Untethered Dog

A Commonplace By Tom Swift


Arguably the best response to this situation is to recommend not more sweet forgetting, but more politically effective memory than our age of victimhood has known. After the dead are dead, their memory matters for the sake of our campaigns for justice: to inspire them in the first place or to give them strength.

-Samuel Moyn, “You Must Remember This,” New Republic, June 2016


The stupid neither forgive nor forget; the naive forgive and forget; the wise forgive but do not forget.

-Thomas Szasz


And sometimes even music
Cannot substitute for tears

-Paul Simon, “Cool, Cool River” (1990)


… for it is those who cherish their own wounds who are likeliest to inflict new ones on others.

-Samuel Moyn, “You Must Remember This,” New Republic, June 2016


Gustav Holst seemed to consider The Planets a progression of life … Perhaps “Jupiter” represents the “prime” of life.

-The Gustav Holst Website, “Compositions: (1914-1916) The Planets, Op. 32”


In Simon’s lyrics, the decisions are invariably mixed: he once told the music journalist Paul Zollo, “I try to get all the opposites into the same song, if I can.”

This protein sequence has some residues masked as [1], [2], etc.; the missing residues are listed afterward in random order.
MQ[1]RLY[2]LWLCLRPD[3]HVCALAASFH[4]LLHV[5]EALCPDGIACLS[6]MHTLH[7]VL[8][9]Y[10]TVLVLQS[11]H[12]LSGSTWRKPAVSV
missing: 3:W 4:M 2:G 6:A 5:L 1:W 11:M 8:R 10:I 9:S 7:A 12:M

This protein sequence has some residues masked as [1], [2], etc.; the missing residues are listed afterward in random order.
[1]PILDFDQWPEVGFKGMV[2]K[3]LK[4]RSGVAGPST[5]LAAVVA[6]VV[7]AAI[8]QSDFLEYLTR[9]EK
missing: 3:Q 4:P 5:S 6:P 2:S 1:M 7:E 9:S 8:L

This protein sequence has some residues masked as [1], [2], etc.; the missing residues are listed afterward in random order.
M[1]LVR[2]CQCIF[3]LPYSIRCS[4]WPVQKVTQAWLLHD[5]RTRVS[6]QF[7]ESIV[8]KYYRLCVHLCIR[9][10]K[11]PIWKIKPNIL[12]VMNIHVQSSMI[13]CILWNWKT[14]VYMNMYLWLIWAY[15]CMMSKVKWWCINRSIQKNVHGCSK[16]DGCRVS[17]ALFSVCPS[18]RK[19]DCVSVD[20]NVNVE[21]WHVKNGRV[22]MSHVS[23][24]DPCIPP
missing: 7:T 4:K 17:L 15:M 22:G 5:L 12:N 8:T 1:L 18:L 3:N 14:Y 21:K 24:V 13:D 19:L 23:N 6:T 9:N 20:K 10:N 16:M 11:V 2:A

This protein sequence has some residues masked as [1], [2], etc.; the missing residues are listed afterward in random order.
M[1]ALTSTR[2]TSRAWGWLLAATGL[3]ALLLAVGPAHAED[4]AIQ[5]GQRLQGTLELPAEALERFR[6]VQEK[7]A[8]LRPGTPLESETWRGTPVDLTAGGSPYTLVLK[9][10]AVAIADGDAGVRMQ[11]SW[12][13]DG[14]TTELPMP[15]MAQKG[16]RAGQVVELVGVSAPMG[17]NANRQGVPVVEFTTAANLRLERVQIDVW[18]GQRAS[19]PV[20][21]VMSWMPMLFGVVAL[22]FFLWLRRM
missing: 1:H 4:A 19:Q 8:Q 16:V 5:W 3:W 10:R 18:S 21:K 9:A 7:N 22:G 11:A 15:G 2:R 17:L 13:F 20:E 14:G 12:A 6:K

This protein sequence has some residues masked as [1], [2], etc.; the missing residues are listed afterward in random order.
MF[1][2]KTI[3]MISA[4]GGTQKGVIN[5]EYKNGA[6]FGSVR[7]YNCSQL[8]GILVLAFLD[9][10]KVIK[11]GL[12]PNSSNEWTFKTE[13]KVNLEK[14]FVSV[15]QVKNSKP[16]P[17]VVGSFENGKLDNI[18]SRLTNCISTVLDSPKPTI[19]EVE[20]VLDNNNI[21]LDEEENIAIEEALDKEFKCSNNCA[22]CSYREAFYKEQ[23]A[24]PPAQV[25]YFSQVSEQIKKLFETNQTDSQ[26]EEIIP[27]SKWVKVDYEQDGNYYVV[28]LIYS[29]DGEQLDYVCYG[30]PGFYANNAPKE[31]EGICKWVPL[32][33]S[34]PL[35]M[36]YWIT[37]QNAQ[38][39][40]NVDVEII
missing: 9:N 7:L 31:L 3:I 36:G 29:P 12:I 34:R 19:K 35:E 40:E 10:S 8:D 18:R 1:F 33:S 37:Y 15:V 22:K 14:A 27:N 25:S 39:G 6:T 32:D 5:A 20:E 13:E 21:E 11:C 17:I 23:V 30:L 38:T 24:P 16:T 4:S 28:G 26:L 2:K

-Kelefa Sanneh, “Cool Papa,” New Yorker, 5-9-16


He has managed to become neither a wizened oracle nor an oldies act, and his best songs convey the appealing sensation of listening to a guy who is still trying to figure out what he’s doing. “I’m never gonna stop,” [Paul Simon] sings.

-Kelefa Sanneh, “Cool Papa,” New Yorker, 5-9-16


Where some of his contemporaries were effortlessly cool, [Paul] Simon always seemed like a rock star who “tries really hard,” as [Rob] Sheffield (Village Voice, 1997) put it. But now, more than a half century into Simon’s career, it is much easier to see his determination to try hard as an asset, a weapon against complacency and cheap sentiment.

-Kelefa Sanneh, “Cool Papa: Paul Simon’s Musical Afterlives,” New Yorker, 5-9-16


The open palm of desire
Wants everything
It wants everything
It wants everything

-Paul Simon, “Further to Fly” (1990)


What is the point of this story?
What information pertains
The thought that life could be better
Is woven indelibly
Into our hearts
And our brains

-Paul Simon, “Train in the Distance” (1981)